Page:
Why was he allowed into Germany at all? Because it would have been “Islamophobic” to keep him out. Why did police lose him after he was arrested three times? Because there are so many young Muslim men like Anis Amri, young men who could be jihad threats, that German authorities simply can’t keep up with them all. Thus it is madness for them to admit even more, but Merkel seems hell-bent on doing so anyway.
“Revealed: Tunisian asylum seeker wanted for Berlin massacre was jailed for four years in Italy for burning down a school and arrested three times in Germany before police lost him,” by Allan Hall, Martin Robinson and Julian Robinson, MailOnline, December 21, 2016 (thanks to Mike):
The Tunisian terror suspect wanted in connection with the Berlin Christmas market atrocity spent four years in an Italian jail before moving to Germany, his father revealed today.
Anis Amri settled in Italy after leaving his hometown of Tataouine, Tunisia seven years ago to travel to Europe as an illegal immigrant, his father claimed in a radio interview.
Amri, who has a €100,000 reward on his head, spent four years in an Italian jail after burning down a school before leaving the country for Germany last year.
Since then the 23-year-old has been arrested at least three times but German authorities have allowed the him to slip through their clutches time after time – even though Amri has been identified as an ISIS supporter known to have received weapons training.
He had been under covert for much of the time since his arrival in Germany last year.
Security forces exchanged information as recently as last month that allegedly tied Amri to Islamic extremists, Fox News reported.
And in June German authorities reportedly tried to deport Amri after learning he was plotting a ‘serious act of violent subversion’, a source told the Washington Post.
Amri even tried to recruit an accomplice for a terror plot – and again the authorities knew about it – but still he remained at large, it has emerged.
It is understood, Amri has used at least six different names under three different nationalities.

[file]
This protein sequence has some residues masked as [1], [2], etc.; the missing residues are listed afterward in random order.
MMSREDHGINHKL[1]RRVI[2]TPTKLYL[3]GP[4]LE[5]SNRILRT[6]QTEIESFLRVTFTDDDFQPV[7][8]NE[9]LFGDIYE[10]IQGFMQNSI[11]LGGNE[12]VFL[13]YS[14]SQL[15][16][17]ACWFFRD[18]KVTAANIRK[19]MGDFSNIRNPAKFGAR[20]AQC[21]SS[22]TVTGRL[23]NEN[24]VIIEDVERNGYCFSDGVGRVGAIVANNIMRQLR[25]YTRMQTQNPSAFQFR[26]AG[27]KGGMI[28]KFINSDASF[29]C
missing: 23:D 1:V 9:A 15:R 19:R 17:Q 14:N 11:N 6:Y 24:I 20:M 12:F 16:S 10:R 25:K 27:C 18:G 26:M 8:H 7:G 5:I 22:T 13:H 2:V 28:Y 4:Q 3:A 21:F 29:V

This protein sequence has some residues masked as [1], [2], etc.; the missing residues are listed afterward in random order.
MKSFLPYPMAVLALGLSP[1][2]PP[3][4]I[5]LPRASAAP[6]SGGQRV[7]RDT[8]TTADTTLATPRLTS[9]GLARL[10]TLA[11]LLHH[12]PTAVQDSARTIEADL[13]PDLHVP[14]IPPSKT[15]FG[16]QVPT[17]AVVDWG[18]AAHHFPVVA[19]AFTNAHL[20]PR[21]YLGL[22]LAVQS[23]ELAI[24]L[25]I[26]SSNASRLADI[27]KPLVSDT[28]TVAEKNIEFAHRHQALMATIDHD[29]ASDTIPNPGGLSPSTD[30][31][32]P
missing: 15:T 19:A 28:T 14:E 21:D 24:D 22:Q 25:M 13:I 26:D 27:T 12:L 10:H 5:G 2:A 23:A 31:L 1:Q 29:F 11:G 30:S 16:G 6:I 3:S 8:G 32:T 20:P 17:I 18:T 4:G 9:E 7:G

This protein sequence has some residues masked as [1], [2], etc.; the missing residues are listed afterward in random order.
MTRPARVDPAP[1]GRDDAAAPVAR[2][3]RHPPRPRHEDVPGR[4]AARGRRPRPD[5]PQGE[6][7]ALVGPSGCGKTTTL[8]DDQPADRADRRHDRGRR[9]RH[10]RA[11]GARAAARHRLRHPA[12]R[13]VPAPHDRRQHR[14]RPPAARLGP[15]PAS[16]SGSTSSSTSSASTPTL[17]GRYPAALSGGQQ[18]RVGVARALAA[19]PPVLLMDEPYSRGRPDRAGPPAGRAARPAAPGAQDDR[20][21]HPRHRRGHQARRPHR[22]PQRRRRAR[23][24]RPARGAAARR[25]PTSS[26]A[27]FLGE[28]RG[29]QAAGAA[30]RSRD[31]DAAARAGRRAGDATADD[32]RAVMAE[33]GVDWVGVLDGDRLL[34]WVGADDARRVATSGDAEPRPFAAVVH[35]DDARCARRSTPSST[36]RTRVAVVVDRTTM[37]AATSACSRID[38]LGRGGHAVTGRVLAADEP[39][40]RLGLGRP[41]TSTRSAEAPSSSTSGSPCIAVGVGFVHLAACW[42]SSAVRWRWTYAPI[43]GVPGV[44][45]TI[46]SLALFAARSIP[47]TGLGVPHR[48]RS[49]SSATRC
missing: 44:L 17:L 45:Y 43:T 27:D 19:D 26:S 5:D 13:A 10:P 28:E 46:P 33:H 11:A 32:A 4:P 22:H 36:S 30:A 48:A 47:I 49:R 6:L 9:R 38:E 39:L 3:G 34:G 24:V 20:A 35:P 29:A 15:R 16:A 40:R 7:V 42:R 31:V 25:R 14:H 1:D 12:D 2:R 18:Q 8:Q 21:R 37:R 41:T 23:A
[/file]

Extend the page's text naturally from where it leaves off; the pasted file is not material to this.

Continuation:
Berlin prosecutors announced they had launched an investigation into Amri on March 14 after receiving a tip-off from federal security agencies.
It was claimed, Amri was planning a string of break-ins or robberies to purchase automatic weapons for use in a terror attack.
Surveillance showed that Amri was involved in drug dealing in a Berlin park and involved in a bar brawl, but no evidence to substantiate the original warning. The observation was called off in September.
He arrived in Germany in July 2015 and was given a hearing by immigration authorities in April this year. He was denied the right to asylum and was due to be deported before the end of the year.
But under a peculiarity of the German asylum system he was granted a ‘Duldung’ or toleration papers allowing him to stay for unknown reasons.
According to BILD newspaper the German authorities were in touch with their Tunisian counterparts to get him a passport so he could be kicked out. But Tunis said it had no record of him being a citizen.
Tunisia has now been accused of delaying his extradition as it emerged that new ID papers had only just arrived in Germany today – two days after the carnage.
Amri was put on a danger list shortly after arriving – a move which meant authorities considered him prone to extreme violence. Yet just how much surveillance he was under remains unclear.
In July this year he got into a knife fight over drugs and was charged with GBH. But he went underground before getting to court.
Yet he surfaced again in August in Ludwigsburg when he was arrested for possessing a fake Italian document. Again, why he was allowed to slip through the fingers of the security services, given his known affiliation to hate preachers, is unclear.
Before his vanishing act he had contact with Salafist preachers who promoted Jihad among German young men who converted to Islam….